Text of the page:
Kenmare Square LLC and Brooklyn-based, nonprofit architecture and urban design research group, TerreForm has been working on a project in Manhattan for a proposed building, creating a Monarch Butterfly Sanctuary on the facade, atrium and roof of a new, commercial building. Sounds like a sanctuary for the people within! Let’s take a look at the plan.
The exciting new project is expected to be an eight-story building containing retail and office space, weaving butterfly conservation strategies throughout the entire design, with an open monarch habitat for people, plants and the endangered Monarchs.
While the urban setting of Manhattan may seem unusual, it’s interesting to know that the Monarchs migrate every year from Mexico and Florida to our City, laying their eggs on milkweed plants in our green spaces.
Included in the 30,000 square-foot project will be a large-scale Lepidoptera terrarium. This creative sanctuary will help to bolster the Monarch’s presence with the addition of the open plantings of milkweed and nectar flowers on the roof, rear facade, and terrace, along with semi-enclosed colonies in the atrium and street side facade. This “vertical meadow” will serve as an incubator and safe haven for Monarchs throughout all our Seasons. Here, the Monarchs can come and go from inside the building system and roof.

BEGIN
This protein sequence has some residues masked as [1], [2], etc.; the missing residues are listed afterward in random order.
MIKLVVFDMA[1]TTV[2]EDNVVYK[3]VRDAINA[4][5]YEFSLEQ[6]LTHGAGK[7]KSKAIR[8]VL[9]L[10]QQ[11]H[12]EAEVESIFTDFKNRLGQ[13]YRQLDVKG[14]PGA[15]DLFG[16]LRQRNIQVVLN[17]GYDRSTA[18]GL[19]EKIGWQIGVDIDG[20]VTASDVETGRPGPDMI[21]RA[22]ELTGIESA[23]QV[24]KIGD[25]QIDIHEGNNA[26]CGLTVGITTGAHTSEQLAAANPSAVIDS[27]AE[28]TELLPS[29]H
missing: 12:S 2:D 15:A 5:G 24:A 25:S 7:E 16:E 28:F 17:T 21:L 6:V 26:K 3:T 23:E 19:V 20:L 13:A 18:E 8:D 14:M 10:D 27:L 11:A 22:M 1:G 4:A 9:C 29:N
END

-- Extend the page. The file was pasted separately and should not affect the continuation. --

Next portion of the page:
People on the street will be treated to a magnified live view of the caterpillars and butterflies inside the vertical meadow, provided by LED screens at street level.
Hovering around the building will be a few butterfly-shaped drones taking readings and maps of the immediate microclimate. These drones will return every few minutes to recharge, while giving real-time data, helping to maintain butterfly health.
The Monarch Sanctuary building will be located at 23-35 Cleveland Place in Nolita, along the Bowery, just a few blocks west of the New Museum and around the corner from Storefront for Art and Architecture. It will face the small triangular paved public Park, Petrosino Square.
New York Yimby indicated in November, 2020 that the project had a positive review by NYC Department of City Planning, bringing it a step closer to breaking ground. Below ~ New York Yimby site map.
The Monarch Sanctuary was part of “Nature ~ Cooper Hewitt Design Triennial” 2019, exploring design’s ability to address critical issues surrounding nature, climate and the environment, and on view at Cooper Hewitt through January 20, 2020.
Stay tuned for progress on a project that we hope moves forward in 2021.